When Aaron was a baby, I was so hung up with his wakefulness that I focused most of my reading on books to do with sleep. Adrian slept 22 hours a day for the first couple of months (which worried me) but is now sleeping 'normally' (i.e. much less!!). Even though he's not 'sleep trained' yet, I don't feel any anxiety about it. He doesn't sleep through the night and I actually hope he does NOT plan on learning to do so anytime soon. I like the quiet time alone with him at night. And he's good about waking up only to feed and then going straight back to sleep.
In the day time, Adrian is contented to sit in his rocker some of the time. Other times, he plays for a few minutes alone on his mat. When he fusses, I pick him up. In fact, he's in my arms quite a lot of the time. And I do this without thinking that I will spoil him. I'm so much more patient with Adrian than I was with Aaron.
I carried Aaron even more but I remember being very concerned about it. I always felt that I parented 'intuitively' with him but I always feeling guilty. And everyone around me was saying that I would spoil him. Well, I think he's turning out to be a very sweet boy and not at all spoilt. He's a typical three and a half year old from what I see.
This time round, I'm doing things even more intuitively, not reading as much (because I just don't have the time) and paying even less attention to what I read. Although, I did come across something encouraging on the Dr Sears website yesterday. It looks like I've been Attachment Parenting (AP).
In a nut shell, AP is listening and responding to your baby with your mind and your heart. And, in my opinion, not listening to the array of unsolicited advice mothers of newborns receive. Maybe they should have called it Common Sense Parenting.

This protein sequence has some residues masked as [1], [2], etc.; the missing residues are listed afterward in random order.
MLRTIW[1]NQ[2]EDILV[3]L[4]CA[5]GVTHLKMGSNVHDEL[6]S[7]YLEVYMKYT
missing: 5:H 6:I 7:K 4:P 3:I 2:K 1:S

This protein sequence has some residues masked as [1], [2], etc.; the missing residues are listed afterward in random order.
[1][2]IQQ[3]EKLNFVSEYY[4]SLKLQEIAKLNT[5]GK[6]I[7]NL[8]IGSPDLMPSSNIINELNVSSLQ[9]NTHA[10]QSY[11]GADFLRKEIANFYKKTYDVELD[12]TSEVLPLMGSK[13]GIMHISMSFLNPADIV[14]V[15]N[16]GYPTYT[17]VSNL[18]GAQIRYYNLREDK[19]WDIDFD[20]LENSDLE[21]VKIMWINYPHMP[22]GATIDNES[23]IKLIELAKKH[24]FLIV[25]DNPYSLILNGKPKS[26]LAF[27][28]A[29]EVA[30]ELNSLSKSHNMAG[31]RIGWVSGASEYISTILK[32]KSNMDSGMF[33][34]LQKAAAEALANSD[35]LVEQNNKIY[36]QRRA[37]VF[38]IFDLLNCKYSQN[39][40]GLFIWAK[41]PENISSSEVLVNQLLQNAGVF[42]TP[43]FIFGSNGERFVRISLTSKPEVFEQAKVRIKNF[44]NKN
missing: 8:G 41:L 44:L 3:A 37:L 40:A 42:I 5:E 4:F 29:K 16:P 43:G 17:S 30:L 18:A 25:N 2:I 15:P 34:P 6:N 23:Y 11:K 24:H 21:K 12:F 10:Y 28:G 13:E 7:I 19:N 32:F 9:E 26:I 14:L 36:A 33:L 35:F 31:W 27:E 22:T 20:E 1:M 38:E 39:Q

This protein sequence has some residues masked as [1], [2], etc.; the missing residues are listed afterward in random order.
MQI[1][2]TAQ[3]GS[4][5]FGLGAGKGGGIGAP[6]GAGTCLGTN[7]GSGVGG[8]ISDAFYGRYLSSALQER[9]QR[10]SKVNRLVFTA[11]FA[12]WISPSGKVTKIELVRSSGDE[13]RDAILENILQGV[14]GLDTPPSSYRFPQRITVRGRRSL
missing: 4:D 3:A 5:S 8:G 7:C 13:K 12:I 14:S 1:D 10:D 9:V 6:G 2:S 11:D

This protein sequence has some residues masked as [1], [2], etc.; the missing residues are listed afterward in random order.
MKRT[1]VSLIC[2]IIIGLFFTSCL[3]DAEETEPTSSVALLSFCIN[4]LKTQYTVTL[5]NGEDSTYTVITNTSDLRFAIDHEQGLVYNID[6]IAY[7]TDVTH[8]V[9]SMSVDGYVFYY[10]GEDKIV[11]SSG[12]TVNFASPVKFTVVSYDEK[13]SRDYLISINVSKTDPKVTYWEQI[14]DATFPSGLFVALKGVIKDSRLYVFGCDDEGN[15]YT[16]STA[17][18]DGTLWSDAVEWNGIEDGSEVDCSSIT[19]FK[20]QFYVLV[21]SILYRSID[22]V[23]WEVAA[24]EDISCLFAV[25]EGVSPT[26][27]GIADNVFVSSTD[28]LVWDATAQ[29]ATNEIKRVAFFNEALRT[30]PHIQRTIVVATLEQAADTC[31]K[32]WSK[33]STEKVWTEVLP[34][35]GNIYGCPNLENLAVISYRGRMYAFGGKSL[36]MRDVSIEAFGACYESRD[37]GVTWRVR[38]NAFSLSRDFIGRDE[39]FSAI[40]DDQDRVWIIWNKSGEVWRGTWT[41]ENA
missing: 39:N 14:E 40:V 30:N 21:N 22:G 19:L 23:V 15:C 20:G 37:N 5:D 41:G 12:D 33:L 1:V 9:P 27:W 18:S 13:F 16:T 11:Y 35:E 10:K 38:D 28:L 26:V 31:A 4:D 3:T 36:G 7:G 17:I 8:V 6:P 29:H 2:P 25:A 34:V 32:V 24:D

Here are the 7 tools of Attachment Parenting listed on Dr Sears' website. I've added some brief comments.
1. Birth bonding (Naturally)
2. Breastfeeding (Cheapest, most convenient way of nurturing and spending more time bonding.)
3. Babywearing (This is needed to save my arms from dropping off. Adrian's 6+kgs is already heavier than the standard size bag of rice we buy.)
4. Bedding close to baby (Right next to him. In fact, I'm tempted to co-sleep for ease of night feeding but have held of doing that for now. We're still trying to convince Aaron to spend the whole night in his own bed.)
5. Belief in the language value of your baby's cry (We're pretty good at reading his various cries for food, attention, nappy change and plain old 'I need a cuddle')
6. Beware of baby trainers (So far, the only "training" that we're doing is car seat training. We have been trying to have at least one car ride a day. No sleep training, early toilet training or any other training happening here.)
7. Balance (I'm still working on this. So far, I've been trying to balance time between Aaron and Adrian. I haven't even attempted to carve time out for myself or Richard yet.)
So there you go. If you're a new mother and worried that constant carrying and undivided attention will spoil your baby - stop worrying.